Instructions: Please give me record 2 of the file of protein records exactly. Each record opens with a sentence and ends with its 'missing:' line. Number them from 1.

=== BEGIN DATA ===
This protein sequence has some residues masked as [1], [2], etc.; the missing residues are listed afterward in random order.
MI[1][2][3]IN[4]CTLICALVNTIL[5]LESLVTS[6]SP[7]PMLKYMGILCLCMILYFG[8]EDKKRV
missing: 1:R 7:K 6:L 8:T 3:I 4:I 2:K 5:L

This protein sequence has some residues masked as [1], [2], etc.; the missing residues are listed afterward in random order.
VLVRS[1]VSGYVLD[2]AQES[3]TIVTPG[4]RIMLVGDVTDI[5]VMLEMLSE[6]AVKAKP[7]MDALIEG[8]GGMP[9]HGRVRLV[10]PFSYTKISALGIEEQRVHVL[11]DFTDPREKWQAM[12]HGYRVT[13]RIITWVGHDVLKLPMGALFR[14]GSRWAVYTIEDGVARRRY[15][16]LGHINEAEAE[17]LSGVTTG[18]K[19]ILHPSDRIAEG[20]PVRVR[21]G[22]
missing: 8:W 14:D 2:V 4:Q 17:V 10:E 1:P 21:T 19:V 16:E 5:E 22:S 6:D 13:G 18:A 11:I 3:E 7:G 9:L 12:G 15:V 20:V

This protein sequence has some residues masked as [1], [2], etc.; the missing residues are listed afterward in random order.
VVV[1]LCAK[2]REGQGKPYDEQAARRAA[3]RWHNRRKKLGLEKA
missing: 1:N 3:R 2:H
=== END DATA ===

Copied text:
This protein sequence has some residues masked as [1], [2], etc.; the missing residues are listed afterward in random order.
VLVRS[1]VSGYVLD[2]AQES[3]TIVTPG[4]RIMLVGDVTDI[5]VMLEMLSE[6]AVKAKP[7]MDALIEG[8]GGMP[9]HGRVRLV[10]PFSYTKISALGIEEQRVHVL[11]DFTDPREKWQAM[12]HGYRVT[13]RIITWVGHDVLKLPMGALFR[14]GSRWAVYTIEDGVARRRY[15][16]LGHINEAEAE[17]LSGVTTG[18]K[19]ILHPSDRIAEG[20]PVRVR[21]G[22]
missing: 8:W 14:D 2:V 4:Q 17:V 10:E 1:P 21:T 19:V 16:E 5:E 22:S 6:D 13:G 18:A 11:I 3:E 7:G 9:L 12:G 15:V 20:V